By Chongbin Zhao, Bruce E. Hobbs, Alison Ord
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Additional resources for Convective and Advective Heat Transfer in Geological Systems Advances in Geophysical and Environ
51) This indicates that the vertical velocity, which is referred to as the upward throughflow, is constant throughout the whole layer. 44) yields the following equation: Pe ѨT ∗ Ѩ2 T ∗ = ∗2 . 53) where C1 and C2 are two independent constants. In order to determine C1 and C2 constants uniquely, we must use two thermal boundary conditions, one of which must be a temperature boundary. 48) yields T∗ = ∗ 1 Pe (e − ePe y ). 49) that P∗ is a function of y∗ only, hence, dP∗ ѨP∗ = = RaT T ∗ − Pe . 47): C3 = P1∗ + Pe − RaT Pe ePe − 1 Pe e .
Since the conductive thermal flux can be expressed as q0 = −λe ѨT Ѩy in this instance, an upward constant conductive thermal flux of q0 means that the temperature gradient, ѨT Ѩy = −q0 λe , is a positive constant, because the thermal conductivity of the crustal material is constant here. 16) cpρ V H ѨP q0 − λf 0 e = ρ f 0g − e Ѩy c p ρ f 0Vˆ ˆ 1−e c p ρ f 0 Vˆ λe y βT ρ f 0 g − μˆ V. 17) It is obvious that when advection is considered, the temperature, pore-fluid pressure and their gradients vary non-linearly with the depth of the crust.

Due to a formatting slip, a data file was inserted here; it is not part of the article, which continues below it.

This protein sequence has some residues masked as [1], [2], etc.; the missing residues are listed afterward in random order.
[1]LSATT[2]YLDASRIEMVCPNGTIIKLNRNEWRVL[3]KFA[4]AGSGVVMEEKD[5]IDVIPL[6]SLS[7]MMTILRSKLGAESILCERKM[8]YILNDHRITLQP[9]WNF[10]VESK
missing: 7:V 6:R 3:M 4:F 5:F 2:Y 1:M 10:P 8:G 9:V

2 shows the thermal effect of this heat conduction model on the distribution of the dimensionless pressure for two different cases. In this figure, the reference hydrostatic pressure is labeled as R. H. Pressure. In case 1, the temperature difference between the top and the bottom of the crust is 600 ◦ C, whereas in case 2, this temperature difference is 1000 ◦ C. H. 0 Fig. 2 Thermal effect on distribution of dimensionless pressure on the distribution of the dimensionless pressure, the reference hydrostatic pressure resulting from a constant reference density of the pore-fluid is also shown in this figure for comparison.
Convective and Advective Heat Transfer in Geological Systems Advances in Geophysical and Environ by Chongbin Zhao, Bruce E. Hobbs, Alison Ord